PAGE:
## Quarterback Rushing Data Since 1950

The 2007 season was the ultimate fantasy of the immobile quarterback lover. No quarterback rushed for 400 yards, after at least one quarterback did so in each of the ten prior seasons. Just as importantly, the top quarterbacks were all pocket passers: Tom Brady, Drew Brees, Tony Romo (only 129 rushing yards that season), Brett Favre, Jon Kitna, Peyton Manning, Matt Hasselbeck, Derek Anderson, Jay Cutler, Kurt Warner, and Eli Manning were the top 12 leaders in passing yards. As a group, those dozen quarterbacks rushed for just 67 yards, led by Cutler’s staggering 205 rushing yards.

But it was only seven years earlier that the mobile quarterback wave was taking the NFL by storm. Six quarterbacks hit the 400-yard rushing mark: Donovan McNabb (629), Rich Gannon (529), Daunte Culpepper (470), Kordell Stewart (436), Jeff Garcia (414), and Steve McNair (403). Of the top ten leaders in passing yards, only Vinny Testaverde and Kerry Collins failed to rush for at least 100 yards, and the top 12 leaders in passing yards rushed for an average of 236 yards.

Since 2012, the mobile quarterback has re-emerged. So how do we test how much each quarterback has run since 1950? Here’s what I did.

1) Calculate the percentage of league-wide passing yards by each player in each season. For example, Russell Wilson was responsible for 2.70% of all passing yards in 2014.

2) Calculate the weighted average league-wide rushing yards for each season. So we take the result in step 1 and multiply that by each player’s number of rushing yards. For Wilson, this means multiplying 2.7% by 849 for a result of 22.9 rushing yards. Perform this calculation for each player in each season and sum the results to obtain a league-wide total. For 2014, this total was 159.7 rushing yards (obviously Wilson was the biggest contributor among quarterbacks).

3) For non-16 game seasons, pro-rate to 16 games.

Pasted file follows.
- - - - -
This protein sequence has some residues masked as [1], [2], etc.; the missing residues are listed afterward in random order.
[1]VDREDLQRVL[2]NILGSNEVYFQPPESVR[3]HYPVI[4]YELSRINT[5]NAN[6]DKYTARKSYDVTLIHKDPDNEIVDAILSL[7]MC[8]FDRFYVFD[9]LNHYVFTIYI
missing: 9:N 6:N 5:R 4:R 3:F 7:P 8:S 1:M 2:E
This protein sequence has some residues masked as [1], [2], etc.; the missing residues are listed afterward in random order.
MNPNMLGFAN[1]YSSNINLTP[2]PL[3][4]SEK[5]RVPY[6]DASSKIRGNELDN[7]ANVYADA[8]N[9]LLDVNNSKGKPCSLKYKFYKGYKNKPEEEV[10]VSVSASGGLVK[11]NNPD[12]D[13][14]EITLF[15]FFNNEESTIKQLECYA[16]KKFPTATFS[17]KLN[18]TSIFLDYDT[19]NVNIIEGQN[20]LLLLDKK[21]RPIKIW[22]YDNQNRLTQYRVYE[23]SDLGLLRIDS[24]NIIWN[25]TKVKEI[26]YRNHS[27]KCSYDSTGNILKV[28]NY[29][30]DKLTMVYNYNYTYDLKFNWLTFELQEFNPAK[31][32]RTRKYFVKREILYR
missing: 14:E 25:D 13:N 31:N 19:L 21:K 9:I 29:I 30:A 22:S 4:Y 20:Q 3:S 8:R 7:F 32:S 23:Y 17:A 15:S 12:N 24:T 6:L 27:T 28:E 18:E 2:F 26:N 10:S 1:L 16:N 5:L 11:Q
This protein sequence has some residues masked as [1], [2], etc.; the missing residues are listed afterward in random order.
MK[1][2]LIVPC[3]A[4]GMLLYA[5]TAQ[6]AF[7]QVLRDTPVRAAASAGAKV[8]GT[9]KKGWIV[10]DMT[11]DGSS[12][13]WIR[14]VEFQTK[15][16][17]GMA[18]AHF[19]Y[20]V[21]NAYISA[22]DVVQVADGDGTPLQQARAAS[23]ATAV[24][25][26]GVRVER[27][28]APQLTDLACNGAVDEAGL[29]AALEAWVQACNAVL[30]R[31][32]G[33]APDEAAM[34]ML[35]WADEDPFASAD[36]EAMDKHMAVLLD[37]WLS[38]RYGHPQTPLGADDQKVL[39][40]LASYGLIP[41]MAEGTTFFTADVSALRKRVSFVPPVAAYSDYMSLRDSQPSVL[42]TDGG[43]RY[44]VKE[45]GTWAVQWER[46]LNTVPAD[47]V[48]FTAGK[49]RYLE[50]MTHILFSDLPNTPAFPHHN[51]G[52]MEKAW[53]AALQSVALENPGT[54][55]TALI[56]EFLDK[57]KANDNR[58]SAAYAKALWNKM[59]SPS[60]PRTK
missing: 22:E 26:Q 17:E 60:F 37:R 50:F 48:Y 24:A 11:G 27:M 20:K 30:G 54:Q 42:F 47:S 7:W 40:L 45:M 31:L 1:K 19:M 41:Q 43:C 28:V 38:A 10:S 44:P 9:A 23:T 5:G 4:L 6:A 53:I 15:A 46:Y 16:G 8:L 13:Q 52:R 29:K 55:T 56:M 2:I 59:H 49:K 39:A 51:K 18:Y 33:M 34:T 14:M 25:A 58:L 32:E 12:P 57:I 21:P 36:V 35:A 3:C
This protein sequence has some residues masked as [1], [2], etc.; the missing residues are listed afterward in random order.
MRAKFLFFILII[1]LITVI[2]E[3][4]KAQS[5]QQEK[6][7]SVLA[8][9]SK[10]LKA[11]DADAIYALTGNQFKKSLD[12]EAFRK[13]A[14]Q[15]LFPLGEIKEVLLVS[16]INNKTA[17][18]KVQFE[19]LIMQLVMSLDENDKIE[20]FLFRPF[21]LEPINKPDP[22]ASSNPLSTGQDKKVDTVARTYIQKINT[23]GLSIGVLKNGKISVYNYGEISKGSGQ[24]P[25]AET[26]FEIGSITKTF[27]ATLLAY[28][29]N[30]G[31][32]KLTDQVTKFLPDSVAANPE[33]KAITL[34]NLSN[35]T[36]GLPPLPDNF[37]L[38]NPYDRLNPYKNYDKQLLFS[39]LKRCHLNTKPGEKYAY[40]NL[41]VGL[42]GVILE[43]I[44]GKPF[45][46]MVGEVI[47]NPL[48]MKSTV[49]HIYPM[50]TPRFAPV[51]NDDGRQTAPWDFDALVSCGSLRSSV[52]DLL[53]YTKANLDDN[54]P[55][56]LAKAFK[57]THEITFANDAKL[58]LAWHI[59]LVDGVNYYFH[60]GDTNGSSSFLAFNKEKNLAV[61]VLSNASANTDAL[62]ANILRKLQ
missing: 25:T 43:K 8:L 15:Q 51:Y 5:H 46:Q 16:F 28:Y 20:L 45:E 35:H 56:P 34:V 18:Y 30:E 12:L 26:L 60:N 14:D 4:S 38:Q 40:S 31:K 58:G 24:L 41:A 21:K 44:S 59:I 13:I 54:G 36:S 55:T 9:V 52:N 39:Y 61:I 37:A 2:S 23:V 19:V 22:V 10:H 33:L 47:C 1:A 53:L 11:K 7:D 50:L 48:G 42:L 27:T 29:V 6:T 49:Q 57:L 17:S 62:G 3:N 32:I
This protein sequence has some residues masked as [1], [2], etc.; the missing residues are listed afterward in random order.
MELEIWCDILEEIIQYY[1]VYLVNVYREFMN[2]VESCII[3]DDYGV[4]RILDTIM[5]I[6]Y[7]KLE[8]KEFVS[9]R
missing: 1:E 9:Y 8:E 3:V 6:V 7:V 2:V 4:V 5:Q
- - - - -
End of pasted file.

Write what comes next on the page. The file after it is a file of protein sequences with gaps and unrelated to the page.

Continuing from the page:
Perform this calculation for each season since 1950, and you get the following results:

As you can see from the chart, the 2000 and 1951 seasons were the two most “run-heavy” among quarterbacks. We already discussed 2000; in 1951, it was Tobin Rote (523 yards), Charlie Trippi, and Bobby Layne (9.1% of all NFL passing yards, 290 rushing yards) were the big reasons for that. And remember, the NFL was a 12-team league back then and played 12-game seasons.

Finally, here’s the same data in table form:

YearRush Yds
2014159.7
2013159.5
2012156.8
2011133
2010118.2
200993.2
2008104.8
200781.3
2006109.3
200590.9
2004119.7
2003106.4
2002157.2
2001166.4
2000183.9
1999118.8
1998129.4
1997121.5
1996103
199594.5
199489.3
1993113
1992118
199192.1
1990151.9
1989130.6
1988120
198799.7
198694.8
198584.7
198492.9
1983101.8
1982101.4
198195.5
1980118
1979109
197899.1
1977106.4
1976112.5
1975102.3
1974100.3
1973106
1972150.7
1971101.2
197090.9
196983.6
196898.3
1967102.2
1966104.9
1965103.4
1964121.1
1963125.2
1962121.2
1961117.6
1960126.4
1959119.1
1958135.9
1957133.7
1956159.9
1955167.9
1954106.2
1953122.4
1952164.7
1951183.3
1950165.4
• James

Okay Chase, I’m confused by your first paragraph.

“Tony Romo (only 129 rushing yards that season) … As a group, those dozen quarterbacks rushed for just 67 yards, led by Cutler’s staggering 205 rushing yards.”

I don’t get the Romo parenthetical. It’s his career high (!), so is the “only” part a joke? And did you mean an average of 67 yards, or was there a typo?

• I can understand why you’re confused.

I am shocked to learn that Romo’s career high is only 129 rushing yards. The paragraph was discussing all the pocket passers in the NFL that season, and I’ve always thought (at least pre-back injury) of Romo as a pretty mobile quarterback. Maybe not Steve Young, but not Peyton Manning, either. Looking at his rushing numbers now, they are quite a bit less than I would have guessed.

If you told me that one of Jay Cutler/Tony Romo has more than twice as many career rushing yards as the other, I would have lost a lost of money guessing which one.

• By my count, the top 12 QBs in passing yards (Carson Palmer included) rushed for 769 yards before removing kneels and 910 yards after removing kneels. Romo’s “real” rushing personal best is 135 yards.

• Dr__P

Tony is mobile, but he learned the lesson of what happens to running QB’s. He is moving about to keep the play alive and always looking down field.

• zinjanthropus

How much effect can a single great running QB have on these numbers? The chart shows a spike in 1972. Bobby Douglass ran for nearly 1000 yards that year. If you took him out, how much would the 1972 aggregate number decine?